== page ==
Building Lexical Resources for Dialectical Arabic

Building Lexical Resources for Dialectical Arabic

Sumaya Sulaiman Al Ameri (Khalifa University of Science and Technology, UAE) and Abdulhadi Shoufan (Center for Cyber-Physical Systems, Khalifa University of Science and Technology, UAE)
Copyright: © 2021 |Pages: 33
DOI: 10.4018/978-1-7998-4240-8.ch014

Abstract

The natural language processing of Arabic dialects faces a major difficulty, which is the lack of lexical resources. This problem complicates the penetration and the business of related technologies such as machine translation, speech recognition, and sentiment analysis. Current solutions frequently use lexica, which are specific to the task at hand and limited to some language variety. Modern communication platforms including social media gather people from different nations and regions. This has increased the demand for general-purpose lexica towards effective natural language processing solutions. This chapter presents a collaborative web-based platform for building a cross-dialectical, general-purpose lexicon for Arabic dialects. This solution was tested by a team of two annotators, a reviewer, and a lexicographer. The lexicon expansion rate was measured and analyzed to estimate the overhead required to reach the desired size of the lexicon. The inter-annotator reliability was analyzed using Cohen's Kappa.
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Introduction

Arabic is the official language of 22 countries, one of the six official languages of the United Nations and has more than 420 million speakers (Kamusella, 2017). Arabic has three varieties: classical Arabic (CA) used in Quran and old literature, modern standard Arabic (MSA) used in formal communication nowadays and dialectal Arabic (DA) which is the spoken variety (Habash, 2010). The last decade has experienced a growing interest in the natural language processing of dialectical Arabic. This growth is attributed to the wide usage of this language variety in social media (Guellil et al., 2019) and to the role of these media in the Arabic revolutions (Aouragh, 2016).

The topics treated by computational linguists for Arabic dialects can be assigned to one of four main categories (Shoufan & Alameri 2015):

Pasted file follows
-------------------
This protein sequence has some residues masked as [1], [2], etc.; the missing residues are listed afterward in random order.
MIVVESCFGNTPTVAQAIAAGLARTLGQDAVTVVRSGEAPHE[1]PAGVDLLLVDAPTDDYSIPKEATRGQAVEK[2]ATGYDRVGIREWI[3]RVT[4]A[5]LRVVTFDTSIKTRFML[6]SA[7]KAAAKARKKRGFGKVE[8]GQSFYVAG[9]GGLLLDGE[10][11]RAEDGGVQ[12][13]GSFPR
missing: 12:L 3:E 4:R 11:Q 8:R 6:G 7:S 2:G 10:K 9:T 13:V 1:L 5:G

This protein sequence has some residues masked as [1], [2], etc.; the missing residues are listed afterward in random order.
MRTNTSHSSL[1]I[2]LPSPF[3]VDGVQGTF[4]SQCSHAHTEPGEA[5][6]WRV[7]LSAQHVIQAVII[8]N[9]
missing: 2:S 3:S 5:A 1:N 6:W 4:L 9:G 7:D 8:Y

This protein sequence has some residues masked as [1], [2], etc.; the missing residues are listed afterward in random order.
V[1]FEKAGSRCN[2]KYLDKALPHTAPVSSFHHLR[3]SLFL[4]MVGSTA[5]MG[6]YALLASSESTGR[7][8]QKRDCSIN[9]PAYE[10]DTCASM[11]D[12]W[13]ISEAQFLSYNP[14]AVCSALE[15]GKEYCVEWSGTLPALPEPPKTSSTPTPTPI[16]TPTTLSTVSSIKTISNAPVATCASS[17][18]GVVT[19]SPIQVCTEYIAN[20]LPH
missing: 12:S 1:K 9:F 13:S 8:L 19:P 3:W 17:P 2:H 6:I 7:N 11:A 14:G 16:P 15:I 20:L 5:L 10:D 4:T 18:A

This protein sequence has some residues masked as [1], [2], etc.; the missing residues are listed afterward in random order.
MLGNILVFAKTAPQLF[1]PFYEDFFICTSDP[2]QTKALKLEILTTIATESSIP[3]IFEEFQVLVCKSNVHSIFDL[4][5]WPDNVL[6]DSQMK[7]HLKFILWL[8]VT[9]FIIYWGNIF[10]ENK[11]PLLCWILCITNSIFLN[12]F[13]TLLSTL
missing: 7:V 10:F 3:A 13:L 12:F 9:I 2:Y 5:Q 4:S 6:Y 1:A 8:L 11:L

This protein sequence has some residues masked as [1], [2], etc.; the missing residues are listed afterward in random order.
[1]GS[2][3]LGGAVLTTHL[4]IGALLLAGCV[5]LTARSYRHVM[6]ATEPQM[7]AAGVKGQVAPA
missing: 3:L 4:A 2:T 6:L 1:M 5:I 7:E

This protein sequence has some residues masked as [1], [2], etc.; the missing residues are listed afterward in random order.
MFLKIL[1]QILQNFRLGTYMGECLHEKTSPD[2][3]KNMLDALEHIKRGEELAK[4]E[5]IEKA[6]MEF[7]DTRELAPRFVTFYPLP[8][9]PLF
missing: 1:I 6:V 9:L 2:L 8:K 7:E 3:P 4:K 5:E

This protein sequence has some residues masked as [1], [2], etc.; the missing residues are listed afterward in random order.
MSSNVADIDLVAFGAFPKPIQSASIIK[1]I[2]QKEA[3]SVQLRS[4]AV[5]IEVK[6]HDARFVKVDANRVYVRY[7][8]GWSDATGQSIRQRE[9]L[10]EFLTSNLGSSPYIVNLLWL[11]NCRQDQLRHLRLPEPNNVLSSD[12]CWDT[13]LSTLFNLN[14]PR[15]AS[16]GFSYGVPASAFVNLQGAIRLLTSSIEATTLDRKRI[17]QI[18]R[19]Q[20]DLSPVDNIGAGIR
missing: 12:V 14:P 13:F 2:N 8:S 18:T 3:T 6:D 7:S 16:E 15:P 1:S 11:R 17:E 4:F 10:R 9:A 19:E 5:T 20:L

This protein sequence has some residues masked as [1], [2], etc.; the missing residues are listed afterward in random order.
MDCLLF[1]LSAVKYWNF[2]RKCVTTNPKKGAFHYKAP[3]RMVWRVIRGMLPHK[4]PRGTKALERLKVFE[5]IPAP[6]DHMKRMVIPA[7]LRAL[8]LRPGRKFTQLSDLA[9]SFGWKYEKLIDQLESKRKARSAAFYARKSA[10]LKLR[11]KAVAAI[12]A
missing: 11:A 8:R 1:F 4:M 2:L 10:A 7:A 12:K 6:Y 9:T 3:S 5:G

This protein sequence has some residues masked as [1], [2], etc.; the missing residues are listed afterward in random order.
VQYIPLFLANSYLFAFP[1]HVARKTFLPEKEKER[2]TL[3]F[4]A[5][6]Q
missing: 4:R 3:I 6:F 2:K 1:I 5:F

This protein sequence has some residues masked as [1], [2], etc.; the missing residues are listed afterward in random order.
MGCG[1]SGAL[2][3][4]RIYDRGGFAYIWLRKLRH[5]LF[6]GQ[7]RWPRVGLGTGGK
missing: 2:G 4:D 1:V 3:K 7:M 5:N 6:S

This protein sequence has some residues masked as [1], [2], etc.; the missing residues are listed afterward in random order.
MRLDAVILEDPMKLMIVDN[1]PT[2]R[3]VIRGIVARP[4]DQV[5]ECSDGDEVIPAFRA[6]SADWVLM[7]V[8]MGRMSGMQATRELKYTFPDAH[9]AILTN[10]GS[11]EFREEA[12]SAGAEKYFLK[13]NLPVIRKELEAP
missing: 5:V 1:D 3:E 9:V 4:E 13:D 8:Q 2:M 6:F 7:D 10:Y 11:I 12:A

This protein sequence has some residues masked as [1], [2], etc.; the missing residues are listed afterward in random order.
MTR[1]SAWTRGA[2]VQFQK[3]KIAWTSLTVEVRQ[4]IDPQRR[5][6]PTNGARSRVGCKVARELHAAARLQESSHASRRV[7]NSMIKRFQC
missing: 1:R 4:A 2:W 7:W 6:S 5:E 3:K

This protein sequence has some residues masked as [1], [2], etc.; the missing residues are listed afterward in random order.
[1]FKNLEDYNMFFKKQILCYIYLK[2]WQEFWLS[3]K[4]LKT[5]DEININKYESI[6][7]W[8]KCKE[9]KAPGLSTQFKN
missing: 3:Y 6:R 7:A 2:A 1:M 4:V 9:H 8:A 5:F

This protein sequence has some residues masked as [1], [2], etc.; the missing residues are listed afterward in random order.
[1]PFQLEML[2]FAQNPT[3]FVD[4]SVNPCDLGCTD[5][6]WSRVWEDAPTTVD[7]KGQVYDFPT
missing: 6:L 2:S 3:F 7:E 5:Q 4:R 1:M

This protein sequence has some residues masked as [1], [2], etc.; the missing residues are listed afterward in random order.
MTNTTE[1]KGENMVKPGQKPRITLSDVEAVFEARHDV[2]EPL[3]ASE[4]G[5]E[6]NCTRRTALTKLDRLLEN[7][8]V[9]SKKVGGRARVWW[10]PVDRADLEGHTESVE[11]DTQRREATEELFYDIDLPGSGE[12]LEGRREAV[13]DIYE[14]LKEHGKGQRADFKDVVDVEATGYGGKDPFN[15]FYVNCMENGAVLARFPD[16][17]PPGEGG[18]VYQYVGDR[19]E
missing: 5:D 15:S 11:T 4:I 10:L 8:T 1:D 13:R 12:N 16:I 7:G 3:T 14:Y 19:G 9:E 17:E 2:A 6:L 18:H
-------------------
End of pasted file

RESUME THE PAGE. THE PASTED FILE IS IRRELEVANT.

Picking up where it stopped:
• 1.

    Basic language analysis such as morphological and syntactical analysis (Maamouri et al. 2006; Habash et al., 2012; Masmoudi et al., 2015; Khalifa, 2017; Zalmout, 2018).

  • 2.

    Building language resources such as lexica, corpora, treebanks, and wordnets (Graff et al., 2006; Cotterell and Callison-Burch, 2014; El-Beltagy, 2016; Qwaider et al., 2018).

  • 3.

    Semantic-level analysis and synthesis, such as machine translation and sentiment analysis (Sawaf 2010; Duwairi et al., 2014; Medhaffar et al., 2017).

  • 4.

    Identifying Arabic dialects, e.g., using speech recognition techniques (Kirchhoff and Vergyri 2005; El Haj et al., 2018; Ali, 2018).

Besides well-known challenges in NLP for Modern Standard Arabic (MSA) such as the lack of short vowel letters and the non-existence of capitalization, (Farghaly & Shaalan, 2009) processing Arabic varieties is challenged by the lack of language resources such as lexicons and annotated corpora. The few proposed solutions for building lexicons in the literature show two major restrictions. First, the lexicons are specific to one dialect only. This restriction is especially problematic when social media data should be processed because social networks cross the geographic borderlines and allow addressing topics that are of interest to most Arabic people regardless of their regions or countries. Thus, a relevant part of social media data can be described as multi-dialectical. Processing this data using a single-dialect language resource is not expected to provide desired performance. Second, the proposed lexicons are restricted in terms of annotation width, and some of them are even application-specific, e.g., for PoS tagging or sentiment analysis. The authors believe that the development of general-purpose lexicons is essential to serve different NLP applications. This does not only facilitate interfacing the lexicon to different tools. It also allows the community to concentrate its efforts towards building a sophisticated and comprehensive lexicon that can be used as a reference in many applications.

Key Terms in this Chapter

Platform-as-a-Service (PaaS): A cloud service that provides users with a platform to create and manage applications without worrying about scalability or administration.

Lexicon Builder: A tool that helps in collaborative building of a lexicon.

Relational Database: A structured set of data with relations between stored items of information.

Modern Standard Arabic: A formal variety of the Arabic language that is used in today’s official communications.

Arabic Dialect: A variety of the Arabic language which is mostly spoken but has no standard written format.

Lexical Annotation: The process of assigning attributes to a word which should be added to a lexicon.

Interrater Agreement: A statistical measure of the level of agreement between two or more raters.

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